Another problem with the African-American label is not all people of African ancestry are dark. Whites are roughly 10 percent of Africa's population and include not only European settlers but Arabs and Berbers as well. So is an Afrikaner who becomes a U.S. citizen a part of United States' African-American population? Should census takers and affirmative action/diversity bean counters count Arabs, Berbers and Afrikaners who are U.S. citizens as African-Americans and should they be eligible for racial quotas in college admittance and employment?

Are black Americans a minority group? When one uses the term minority, there is an inference that somewhere out there is a majority but in the United States we are a nation of minorities.
According to the U.S. Census Bureau 2000 census, where people self-identify, the ancestry of our largest ethnic groups are people of German ancestry (15.2 percent), followed by Irish (10.8 percent), African (8.8), and English (8.7) ancestry. Of the 92 ethnic groups listed, in the census, 75 of them are less than 1 percent of our population.

Race talk often portrays black Americans as downtrodden and deserving of white people's help and sympathy. That vision is an insult of major proportions. As a group, black Americans have made some of the greatest gains, over the highest hurdles, in the shortest span of time than any other racial group in mankind's history. This unprecedented progress can be seen through several measures. If one were to total black earnings, and consider black Americans a separate nation, he would find that in 2005 black Americans earned $644 billion, making them the world's 16th richest nation that is just behind Australia but ahead of Netherlands, Belgium and Switzerland. Black Americans are, and have been, chief executives of some of the world's largest and richest cities such as New York, Chicago, Los Angeles, Philadelphia and Washington, D.C. It was a black American, Gen. Colin Powell, appointed Joint Chief of Staff in October 1989, who headed the world's mightiest military and later became U.S. Secretary of State, and was succeeded by Condoleezza Rice, another black American. Black Americans are among the world's most famous personalities and a few are among the richest. Most blacks are not poor but middle class.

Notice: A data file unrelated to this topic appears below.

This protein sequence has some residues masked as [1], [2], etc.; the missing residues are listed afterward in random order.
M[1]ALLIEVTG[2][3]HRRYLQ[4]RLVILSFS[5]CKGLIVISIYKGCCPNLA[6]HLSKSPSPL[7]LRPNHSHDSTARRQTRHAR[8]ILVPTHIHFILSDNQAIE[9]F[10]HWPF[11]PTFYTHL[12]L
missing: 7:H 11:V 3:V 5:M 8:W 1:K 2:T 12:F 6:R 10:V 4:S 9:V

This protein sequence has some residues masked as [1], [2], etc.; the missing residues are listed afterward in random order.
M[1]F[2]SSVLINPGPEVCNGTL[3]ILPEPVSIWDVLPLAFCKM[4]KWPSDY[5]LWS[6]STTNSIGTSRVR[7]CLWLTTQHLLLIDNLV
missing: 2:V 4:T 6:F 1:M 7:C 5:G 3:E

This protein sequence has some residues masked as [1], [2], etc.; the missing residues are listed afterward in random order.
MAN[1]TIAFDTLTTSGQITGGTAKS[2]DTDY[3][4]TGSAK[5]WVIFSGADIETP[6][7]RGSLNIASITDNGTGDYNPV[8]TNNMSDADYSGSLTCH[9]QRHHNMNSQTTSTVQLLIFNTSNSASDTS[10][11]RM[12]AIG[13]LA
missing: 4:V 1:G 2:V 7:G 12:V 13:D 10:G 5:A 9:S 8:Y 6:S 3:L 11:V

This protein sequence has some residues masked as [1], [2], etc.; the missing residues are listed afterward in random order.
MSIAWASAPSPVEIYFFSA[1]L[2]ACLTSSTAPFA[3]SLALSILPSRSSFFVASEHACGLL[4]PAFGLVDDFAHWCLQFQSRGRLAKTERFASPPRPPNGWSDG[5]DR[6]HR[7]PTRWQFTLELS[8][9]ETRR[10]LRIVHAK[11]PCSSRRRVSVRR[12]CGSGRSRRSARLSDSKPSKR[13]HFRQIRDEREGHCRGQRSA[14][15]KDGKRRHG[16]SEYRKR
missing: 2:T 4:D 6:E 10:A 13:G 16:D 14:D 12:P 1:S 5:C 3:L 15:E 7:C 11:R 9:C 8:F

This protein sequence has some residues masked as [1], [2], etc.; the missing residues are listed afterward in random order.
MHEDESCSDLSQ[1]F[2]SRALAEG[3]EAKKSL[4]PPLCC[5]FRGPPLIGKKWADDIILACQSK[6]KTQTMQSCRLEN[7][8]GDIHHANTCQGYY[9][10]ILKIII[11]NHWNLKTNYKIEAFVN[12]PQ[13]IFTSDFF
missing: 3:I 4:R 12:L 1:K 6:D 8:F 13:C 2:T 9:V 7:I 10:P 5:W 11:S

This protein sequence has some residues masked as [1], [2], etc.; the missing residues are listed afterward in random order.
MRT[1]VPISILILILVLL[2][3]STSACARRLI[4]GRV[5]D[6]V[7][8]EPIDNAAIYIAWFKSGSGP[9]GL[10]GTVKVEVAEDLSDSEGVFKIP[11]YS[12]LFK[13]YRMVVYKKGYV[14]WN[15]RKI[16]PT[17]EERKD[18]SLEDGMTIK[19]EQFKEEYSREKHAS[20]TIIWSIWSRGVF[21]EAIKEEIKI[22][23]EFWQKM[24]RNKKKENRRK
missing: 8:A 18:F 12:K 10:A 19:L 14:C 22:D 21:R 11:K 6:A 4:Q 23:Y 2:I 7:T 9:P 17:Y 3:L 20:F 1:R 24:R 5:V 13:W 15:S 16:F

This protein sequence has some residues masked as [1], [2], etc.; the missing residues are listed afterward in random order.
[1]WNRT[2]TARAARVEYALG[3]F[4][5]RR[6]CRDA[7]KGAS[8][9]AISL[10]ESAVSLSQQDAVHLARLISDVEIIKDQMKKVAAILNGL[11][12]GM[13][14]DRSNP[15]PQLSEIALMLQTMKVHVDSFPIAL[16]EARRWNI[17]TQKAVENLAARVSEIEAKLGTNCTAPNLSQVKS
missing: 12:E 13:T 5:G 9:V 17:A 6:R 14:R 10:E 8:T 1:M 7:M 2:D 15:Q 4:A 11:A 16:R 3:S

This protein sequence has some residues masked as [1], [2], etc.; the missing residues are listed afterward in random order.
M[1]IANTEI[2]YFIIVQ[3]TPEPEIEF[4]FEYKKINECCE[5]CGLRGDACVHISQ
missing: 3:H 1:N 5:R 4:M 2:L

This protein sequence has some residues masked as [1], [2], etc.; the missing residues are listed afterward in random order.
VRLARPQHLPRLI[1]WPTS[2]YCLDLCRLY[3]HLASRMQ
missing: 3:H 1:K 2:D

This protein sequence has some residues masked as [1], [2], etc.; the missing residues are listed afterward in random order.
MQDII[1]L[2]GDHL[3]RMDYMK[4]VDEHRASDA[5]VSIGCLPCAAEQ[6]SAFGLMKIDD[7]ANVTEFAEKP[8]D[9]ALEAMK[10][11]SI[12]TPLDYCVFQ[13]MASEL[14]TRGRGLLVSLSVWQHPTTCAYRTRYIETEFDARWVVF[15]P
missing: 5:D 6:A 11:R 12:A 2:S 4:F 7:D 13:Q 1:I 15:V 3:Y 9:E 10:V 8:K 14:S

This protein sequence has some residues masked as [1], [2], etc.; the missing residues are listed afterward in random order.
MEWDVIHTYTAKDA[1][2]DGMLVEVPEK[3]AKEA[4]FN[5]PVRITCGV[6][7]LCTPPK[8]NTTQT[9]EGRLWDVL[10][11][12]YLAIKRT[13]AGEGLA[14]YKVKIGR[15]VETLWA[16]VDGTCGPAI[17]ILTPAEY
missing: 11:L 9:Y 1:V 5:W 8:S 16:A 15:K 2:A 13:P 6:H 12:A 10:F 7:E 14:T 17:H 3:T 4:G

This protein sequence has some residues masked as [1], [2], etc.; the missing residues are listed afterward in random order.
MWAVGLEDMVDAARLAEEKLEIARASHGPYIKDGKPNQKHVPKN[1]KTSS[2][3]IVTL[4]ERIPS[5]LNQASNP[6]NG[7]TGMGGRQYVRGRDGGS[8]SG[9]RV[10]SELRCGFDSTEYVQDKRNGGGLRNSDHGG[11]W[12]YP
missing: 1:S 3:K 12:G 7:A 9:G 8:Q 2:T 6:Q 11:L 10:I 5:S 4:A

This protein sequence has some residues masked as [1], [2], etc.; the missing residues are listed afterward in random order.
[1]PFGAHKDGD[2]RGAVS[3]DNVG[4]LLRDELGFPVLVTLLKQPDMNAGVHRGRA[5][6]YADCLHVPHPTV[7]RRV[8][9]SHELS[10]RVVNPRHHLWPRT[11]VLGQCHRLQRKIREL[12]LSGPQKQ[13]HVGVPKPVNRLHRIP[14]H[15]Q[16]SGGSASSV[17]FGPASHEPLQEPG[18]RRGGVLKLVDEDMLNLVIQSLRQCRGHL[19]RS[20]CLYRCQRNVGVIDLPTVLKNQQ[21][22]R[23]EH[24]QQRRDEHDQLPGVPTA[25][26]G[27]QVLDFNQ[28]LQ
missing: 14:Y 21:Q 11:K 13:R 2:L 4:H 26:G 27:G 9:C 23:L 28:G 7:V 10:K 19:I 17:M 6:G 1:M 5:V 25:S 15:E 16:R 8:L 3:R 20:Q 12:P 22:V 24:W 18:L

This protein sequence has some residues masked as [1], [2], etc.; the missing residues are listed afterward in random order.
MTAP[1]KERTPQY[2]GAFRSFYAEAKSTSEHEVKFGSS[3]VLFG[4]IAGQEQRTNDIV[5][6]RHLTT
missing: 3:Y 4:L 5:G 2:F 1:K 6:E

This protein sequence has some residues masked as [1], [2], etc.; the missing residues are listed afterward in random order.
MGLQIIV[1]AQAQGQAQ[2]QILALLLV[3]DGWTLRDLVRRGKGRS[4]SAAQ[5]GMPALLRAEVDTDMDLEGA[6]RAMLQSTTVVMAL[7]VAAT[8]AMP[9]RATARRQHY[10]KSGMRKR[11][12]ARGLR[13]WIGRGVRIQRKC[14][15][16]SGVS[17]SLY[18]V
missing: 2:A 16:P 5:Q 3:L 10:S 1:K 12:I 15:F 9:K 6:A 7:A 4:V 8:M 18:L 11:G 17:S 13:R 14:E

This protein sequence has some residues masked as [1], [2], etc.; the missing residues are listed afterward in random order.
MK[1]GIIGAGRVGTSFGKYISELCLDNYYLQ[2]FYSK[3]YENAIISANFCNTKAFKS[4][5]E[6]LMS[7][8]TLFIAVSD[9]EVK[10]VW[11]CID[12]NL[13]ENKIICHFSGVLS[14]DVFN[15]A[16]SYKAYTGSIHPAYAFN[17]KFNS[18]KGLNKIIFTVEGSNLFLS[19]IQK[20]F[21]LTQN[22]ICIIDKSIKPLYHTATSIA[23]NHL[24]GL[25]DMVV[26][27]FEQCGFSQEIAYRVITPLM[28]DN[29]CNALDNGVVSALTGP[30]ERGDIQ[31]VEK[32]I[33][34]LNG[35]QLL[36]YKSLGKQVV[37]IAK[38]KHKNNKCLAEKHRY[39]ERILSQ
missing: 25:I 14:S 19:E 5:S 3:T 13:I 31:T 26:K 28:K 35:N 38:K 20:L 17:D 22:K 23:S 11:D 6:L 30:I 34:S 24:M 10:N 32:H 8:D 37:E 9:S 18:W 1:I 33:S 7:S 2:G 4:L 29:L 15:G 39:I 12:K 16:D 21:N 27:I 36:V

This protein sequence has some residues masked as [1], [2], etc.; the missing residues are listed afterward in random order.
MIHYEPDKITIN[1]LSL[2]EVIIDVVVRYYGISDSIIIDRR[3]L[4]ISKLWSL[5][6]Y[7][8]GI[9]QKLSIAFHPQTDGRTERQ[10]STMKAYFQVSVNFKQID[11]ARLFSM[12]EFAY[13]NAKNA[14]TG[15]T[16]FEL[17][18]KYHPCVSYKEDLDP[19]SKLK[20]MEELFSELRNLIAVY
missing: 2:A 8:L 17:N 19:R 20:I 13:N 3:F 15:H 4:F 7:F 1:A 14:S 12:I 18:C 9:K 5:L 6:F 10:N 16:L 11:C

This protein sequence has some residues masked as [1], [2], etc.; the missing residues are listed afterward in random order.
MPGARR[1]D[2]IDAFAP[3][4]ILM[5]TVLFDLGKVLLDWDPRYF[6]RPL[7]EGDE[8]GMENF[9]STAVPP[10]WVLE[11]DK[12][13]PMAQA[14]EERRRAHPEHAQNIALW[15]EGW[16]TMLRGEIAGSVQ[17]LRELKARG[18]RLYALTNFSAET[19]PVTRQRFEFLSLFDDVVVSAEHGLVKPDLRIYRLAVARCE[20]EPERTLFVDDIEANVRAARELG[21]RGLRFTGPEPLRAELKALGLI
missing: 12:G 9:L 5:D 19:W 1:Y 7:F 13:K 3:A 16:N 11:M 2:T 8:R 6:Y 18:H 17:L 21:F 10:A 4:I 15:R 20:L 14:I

On the eve of the Civil War, neither a slave nor a slave owner would have believed these gains possible in less than a mere century and a half, if ever. That progress speaks well not only of the sacrifices and intestinal fortitude of a people; it also speaks well of a nation in which these gains were possible. These gains would not have been possible anywhere else.

Walter E. Williams is a professor of economics at George Mason University. To find out more about Walter E. Williams and read features by other Creators Syndicate writers and cartoonists, visit the Creators Syndicate Web page at


Wednesday, December 4, 2002

Taxation 101

Posted: December 4, 2002
1:00 a.m. Eastern
By Walter Williams

 2002 Creators Syndicate, Inc.

We need government, and that means taxes. But when we think about government spending, and the taxes needed to finance its spending, we should also think of the effects of taxation.

Suppose I hire you to repair my computer. The job is worth $200 to me and doing the job is worth $200 to you. The transaction will occur because we have a meeting of the mind. Now suppose there's the imposition of a 30 percent income tax on you. That means you won't receive $200 but instead $140. You might say the heck with working for me spending the day with your family is worth more than $140.

You might then offer that you'll do the job if I pay you $285. That way your after-tax earnings will be $200 what the job was worth to you. There's a problem. The repair job was worth $200 to me, not $285. So it's my turn to say the heck with it.

This simple example demonstrates that one effect of taxes is that of eliminating transactions, and hence jobs. But politicians have what we economists call a zero elasticity vision of the world. They think people will behave after taxes just as they behaved before taxes and the only effect of a tax is to bring in more revenue. Here's a question for you: Would we and society be better off if you and I agreed to the repair job but did not tell anybody? I'd say yes, but we'd be criminals.

Here's another tax question: Which worker receives the higher pay on a road construction project: a worker moving dirt with a shovel or a worker moving dirt atop a giant earthmover? If you said the guy on the earthmover, go to the head of the class.

But why? It's not because he's unionized or that employers just love earthmover operators. It's because he's more productive and the reason is that he has more capital (tools) with which to work. In general, the more capital workers have to work with, the higher their pay.

So what's a good policy for higher wages? One is to keep the cost of capital formation low so companies will do more of it. Policies that raise the cost of capital formation and lower risk-taking are high corporate income taxes, low allowances for depreciation and capital-gains taxes. Those who want to see higher productivity gains and higher wages, of which I'm one, should champion tax reductions.

How in the world can tobacco companies survive and remain profitable in the wake of punitive taxes, penalties and court settlements? If the government and the courts imposed these multibillion dollar sanctions on the beef industry, it would have been long gone. The answer's easy: Corporations do not pay taxes, penalties and settlements.